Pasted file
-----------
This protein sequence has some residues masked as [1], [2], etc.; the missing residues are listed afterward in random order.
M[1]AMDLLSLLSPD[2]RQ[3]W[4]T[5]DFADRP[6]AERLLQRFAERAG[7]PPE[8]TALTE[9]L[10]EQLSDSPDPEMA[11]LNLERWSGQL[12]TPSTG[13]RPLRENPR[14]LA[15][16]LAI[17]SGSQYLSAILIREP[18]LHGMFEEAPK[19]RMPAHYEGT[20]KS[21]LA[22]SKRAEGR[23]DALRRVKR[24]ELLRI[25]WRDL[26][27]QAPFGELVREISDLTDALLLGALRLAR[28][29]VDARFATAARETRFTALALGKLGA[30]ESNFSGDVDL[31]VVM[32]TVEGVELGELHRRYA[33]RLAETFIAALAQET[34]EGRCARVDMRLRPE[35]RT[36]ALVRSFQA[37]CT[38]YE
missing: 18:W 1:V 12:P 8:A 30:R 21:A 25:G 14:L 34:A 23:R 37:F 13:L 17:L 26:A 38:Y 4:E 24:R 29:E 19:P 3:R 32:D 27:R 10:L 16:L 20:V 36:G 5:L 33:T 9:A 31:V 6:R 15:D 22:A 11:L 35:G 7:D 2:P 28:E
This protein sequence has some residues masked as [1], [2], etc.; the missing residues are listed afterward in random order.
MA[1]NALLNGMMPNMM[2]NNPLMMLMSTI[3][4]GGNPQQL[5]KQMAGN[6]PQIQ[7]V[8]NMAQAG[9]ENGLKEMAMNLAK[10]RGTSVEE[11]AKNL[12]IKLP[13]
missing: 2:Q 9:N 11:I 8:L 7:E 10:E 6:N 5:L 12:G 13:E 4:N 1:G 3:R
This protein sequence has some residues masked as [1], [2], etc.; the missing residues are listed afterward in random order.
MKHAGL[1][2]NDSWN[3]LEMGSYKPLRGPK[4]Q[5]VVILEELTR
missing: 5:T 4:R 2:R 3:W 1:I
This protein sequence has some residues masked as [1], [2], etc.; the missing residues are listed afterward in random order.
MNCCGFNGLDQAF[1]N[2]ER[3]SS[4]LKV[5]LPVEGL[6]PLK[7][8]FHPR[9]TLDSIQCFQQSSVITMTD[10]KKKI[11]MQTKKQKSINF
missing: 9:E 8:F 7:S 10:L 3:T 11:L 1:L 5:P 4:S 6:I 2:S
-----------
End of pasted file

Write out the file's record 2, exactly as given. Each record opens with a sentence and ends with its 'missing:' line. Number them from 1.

This protein sequence has some residues masked as [1], [2], etc.; the missing residues are listed afterward in random order.
MA[1]NALLNGMMPNMM[2]NNPLMMLMSTI[3][4]GGNPQQL[5]KQMAGN[6]PQIQ[7]V[8]NMAQAG[9]ENGLKEMAMNLAK[10]RGTSVEE[11]AKNL[12]IKLP[13]
missing: 2:Q 9:N 11:I 8:L 7:E 10:E 6:N 5:L 12:G 13:E 4:N 1:G 3:R